Timothy Melbinger, Contemporary Classical Composer

For an extensive website for Timothy Melbinger, including many .mp3 and .pdf files, longer biography, complete list of works and recordings, résumé, program notes, see timothymelbinger.com

Timothy Melbinger lives with his wife and children in Hollidaysburg, Pennsylvania. His music can be heard on Centaur, Albany and Nine Winds Records. Performances throughout the United States have featured such ensembles as Speculum Musicae, Alea III, the Radius Ensemble, Time’s Arrow, ECCE and Auros Group for New Music and the Altoona Symphony Orchestra. His accolades include an Aaron Copland Award, Alea III Competition finalist, a Massachusetts Music Teachers Association commission, an SCI commission and a California Octagon Prize. He earned a Ph.D. in composition/theory at Brandeis University, where he studied with Martin Boykan, David Rakowski and Yehudi Wyner. He also holds degrees from the University of California at Irvine. He has taught a variety of music courses at Harvard, Boston and Brandeis Universities, Providence College, the University of Massachusetts Dartmouth, and currently at Penn State University Altoona.


I wrote the seven movements of Masquerades in the spring of 2014 at my home in Hollidaysburg, Pennsylvania. It was written for and premiered by the ECCE ensemble in Auvillars France, under the direction of Jean-Philip Wertz later that year at the Etchings Festival. The short movements are character sketches of people at a masked ball. They are not who they claim to be, either innocently or mischievously. While a detailed exposition of how exactly I depicted that musically is more than is called for here, perhaps the easiest idea to hear is the epilogue (marked “unmasked”): at the moment the seventh and last movement could reach a cadence, the harp’s “pedal buzz” rings instead, and fragments of each movement try, with difficulty, to make their case in the bright light of day.
Sonata for Alto Saxophone and Piano (mvt.3)
This work was completed in the spring of 2003 at my home in Natick, Massachusetts, and is cast in three short movements totaling about nine minutes (this movement lasts 3 minutes). This I dedicated the work to Marcus Monteiro, then a precocious undergrad at the University of Massachusetts Dartmouth, who gave its first performance with pianist Rieko Tanaka in 2003 at Dartmouth.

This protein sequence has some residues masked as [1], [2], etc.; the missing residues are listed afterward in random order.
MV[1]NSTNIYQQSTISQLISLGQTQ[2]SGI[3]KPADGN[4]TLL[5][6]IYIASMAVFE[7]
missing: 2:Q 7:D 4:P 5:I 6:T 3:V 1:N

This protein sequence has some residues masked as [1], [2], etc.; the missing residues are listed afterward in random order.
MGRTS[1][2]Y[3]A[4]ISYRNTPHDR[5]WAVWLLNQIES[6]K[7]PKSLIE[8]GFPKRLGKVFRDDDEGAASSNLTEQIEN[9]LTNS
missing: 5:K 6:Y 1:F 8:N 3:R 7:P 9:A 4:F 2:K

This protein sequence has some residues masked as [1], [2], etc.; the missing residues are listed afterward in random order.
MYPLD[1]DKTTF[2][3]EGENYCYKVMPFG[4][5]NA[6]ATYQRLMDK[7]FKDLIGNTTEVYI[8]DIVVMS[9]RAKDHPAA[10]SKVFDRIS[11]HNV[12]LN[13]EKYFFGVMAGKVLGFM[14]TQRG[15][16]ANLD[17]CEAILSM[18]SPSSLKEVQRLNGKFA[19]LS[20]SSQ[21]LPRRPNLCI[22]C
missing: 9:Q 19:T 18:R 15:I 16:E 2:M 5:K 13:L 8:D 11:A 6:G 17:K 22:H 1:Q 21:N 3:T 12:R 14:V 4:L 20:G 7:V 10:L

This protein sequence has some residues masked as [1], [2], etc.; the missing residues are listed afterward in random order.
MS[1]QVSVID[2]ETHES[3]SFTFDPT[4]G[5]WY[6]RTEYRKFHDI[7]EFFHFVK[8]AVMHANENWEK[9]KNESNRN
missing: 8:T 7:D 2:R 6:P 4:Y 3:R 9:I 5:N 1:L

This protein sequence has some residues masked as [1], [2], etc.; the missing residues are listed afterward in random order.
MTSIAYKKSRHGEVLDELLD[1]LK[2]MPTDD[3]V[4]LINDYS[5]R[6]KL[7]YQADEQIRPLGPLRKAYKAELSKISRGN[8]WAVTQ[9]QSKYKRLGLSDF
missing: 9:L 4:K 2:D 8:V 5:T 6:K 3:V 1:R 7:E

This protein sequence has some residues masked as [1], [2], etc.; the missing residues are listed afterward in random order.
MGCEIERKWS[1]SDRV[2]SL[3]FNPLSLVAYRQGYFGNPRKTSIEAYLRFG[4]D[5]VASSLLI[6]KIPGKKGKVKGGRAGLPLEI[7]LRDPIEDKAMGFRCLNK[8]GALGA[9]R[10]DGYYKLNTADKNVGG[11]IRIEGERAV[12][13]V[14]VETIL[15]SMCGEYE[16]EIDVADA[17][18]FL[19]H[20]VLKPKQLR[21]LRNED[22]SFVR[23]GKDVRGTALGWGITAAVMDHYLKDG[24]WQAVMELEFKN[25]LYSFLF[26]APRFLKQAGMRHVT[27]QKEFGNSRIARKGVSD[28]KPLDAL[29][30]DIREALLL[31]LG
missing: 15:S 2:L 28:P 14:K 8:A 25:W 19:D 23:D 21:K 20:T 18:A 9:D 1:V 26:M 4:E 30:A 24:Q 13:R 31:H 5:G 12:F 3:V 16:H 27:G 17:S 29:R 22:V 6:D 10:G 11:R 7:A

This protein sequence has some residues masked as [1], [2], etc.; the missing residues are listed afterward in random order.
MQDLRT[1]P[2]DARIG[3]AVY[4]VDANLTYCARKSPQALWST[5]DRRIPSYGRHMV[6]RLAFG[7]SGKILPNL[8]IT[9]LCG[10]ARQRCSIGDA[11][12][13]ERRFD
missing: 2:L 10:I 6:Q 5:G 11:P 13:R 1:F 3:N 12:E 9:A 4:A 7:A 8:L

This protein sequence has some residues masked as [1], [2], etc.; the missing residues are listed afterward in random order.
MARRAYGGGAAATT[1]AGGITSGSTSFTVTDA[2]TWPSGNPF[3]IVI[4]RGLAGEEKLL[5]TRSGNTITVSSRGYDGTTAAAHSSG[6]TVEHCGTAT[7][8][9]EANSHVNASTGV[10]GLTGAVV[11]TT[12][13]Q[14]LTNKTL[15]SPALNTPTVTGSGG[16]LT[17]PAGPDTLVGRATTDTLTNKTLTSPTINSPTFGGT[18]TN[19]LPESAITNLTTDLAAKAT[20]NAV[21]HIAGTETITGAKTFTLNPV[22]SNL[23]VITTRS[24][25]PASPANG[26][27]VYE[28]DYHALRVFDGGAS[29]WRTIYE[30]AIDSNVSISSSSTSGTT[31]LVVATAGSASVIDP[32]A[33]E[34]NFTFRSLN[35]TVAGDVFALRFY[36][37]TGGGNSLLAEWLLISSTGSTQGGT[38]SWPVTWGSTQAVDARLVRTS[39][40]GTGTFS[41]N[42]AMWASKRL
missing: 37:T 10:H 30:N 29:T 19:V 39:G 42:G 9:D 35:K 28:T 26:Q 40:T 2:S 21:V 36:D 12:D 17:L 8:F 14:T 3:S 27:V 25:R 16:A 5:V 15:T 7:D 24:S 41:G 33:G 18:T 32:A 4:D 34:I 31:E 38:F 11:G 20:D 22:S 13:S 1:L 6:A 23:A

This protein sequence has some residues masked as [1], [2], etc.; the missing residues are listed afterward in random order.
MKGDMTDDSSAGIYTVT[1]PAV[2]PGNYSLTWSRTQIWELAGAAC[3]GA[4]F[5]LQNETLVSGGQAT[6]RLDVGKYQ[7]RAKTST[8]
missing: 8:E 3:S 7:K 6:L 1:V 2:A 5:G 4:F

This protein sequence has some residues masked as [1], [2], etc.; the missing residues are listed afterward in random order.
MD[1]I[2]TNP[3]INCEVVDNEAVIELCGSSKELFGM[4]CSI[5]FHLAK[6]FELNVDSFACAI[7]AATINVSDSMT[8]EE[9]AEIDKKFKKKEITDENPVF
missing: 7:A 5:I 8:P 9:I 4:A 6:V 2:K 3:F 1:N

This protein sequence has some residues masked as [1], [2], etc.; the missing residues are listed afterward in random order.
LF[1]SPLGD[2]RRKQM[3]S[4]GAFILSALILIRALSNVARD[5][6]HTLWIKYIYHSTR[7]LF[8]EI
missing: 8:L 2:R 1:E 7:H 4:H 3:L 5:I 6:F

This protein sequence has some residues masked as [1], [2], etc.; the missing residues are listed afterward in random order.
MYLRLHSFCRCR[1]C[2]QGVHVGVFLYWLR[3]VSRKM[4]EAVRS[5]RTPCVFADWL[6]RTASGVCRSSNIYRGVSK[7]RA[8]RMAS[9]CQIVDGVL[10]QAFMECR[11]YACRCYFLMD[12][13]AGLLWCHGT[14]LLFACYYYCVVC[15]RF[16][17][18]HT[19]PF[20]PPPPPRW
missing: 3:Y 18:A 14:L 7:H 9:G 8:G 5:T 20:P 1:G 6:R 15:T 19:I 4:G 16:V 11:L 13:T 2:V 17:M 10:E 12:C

The Conjugation of the Paramecium
The Conjugation of the Paramecium, for two percussionists, was completed in December of 2003 at my home in Natick, Massachusetts; it lasts about 9 minutes. Robert Schulz and Samuel Z. Solomon gave its premier on February 28th, ’03, at the Longy School of Music in Cambridge. Although the collaboration for this performance never came together, it is intended to be music for dance. This is a tone poem; Muriel Rukeyser’s short poem is sexual metaphor, and I had hoped to create an evocative and ultimately ecstatic atmosphere, albeit in a quirky cellular world. I chose to utilize the percussion instruments that have the longest sustain, such as the vibraphone with pedal, several kinds of cymbal and wind chimes, and placed the fast-decay percussion instruments in this liquefied environment (this is explicit when one player occasionally drops golf balls into a bucket of water). In order for the paramecium to conjugate, I used polyrhythms; they are symmetrical and seem to exchange their placement with regard to the beat depending on which rhythm one hears as the beat.
The Poet Stumbles upon a Buddha in Gamelands 158 above Tipton, PA
The Poet Stumbles upon a Buddha in Gamelands 158 above Tipton, PA is one of six songs of Davis Settings, a song cycle for bass voice and piano, written in the summer of 2013 in both Fullerton, California and Hollidaysburg, Pennsylvania. This song lasts just under 3 minutes, where the whole work lasts about 23 minutes. It was part of a larger project in which I wrote four song cycles, one for each voice type, to be premiered on the same concert in 2014 in Altoona Pennsylvania. The four poets in the project were all on the faculty at Penn State Altoona. I made sure to visit the local sites about which Todd Fleming Davis wrote and get first-hand knowledge of the Pennsylvania flora that populates so much of his work (“Jack in the Pulpit”, “Black Oak”, etc) and Tipton is a 20-minute drive. I had known well the sound of James White’s voice in a baritone role, but he asked that I include the lowest notes of his (also my) range as we rarely hear these in the art song literature. In order to write something more meaningful to the ordained minister White, I included some of Davis’ poems with spiritual references. This song begins on p.21 of the attached pdf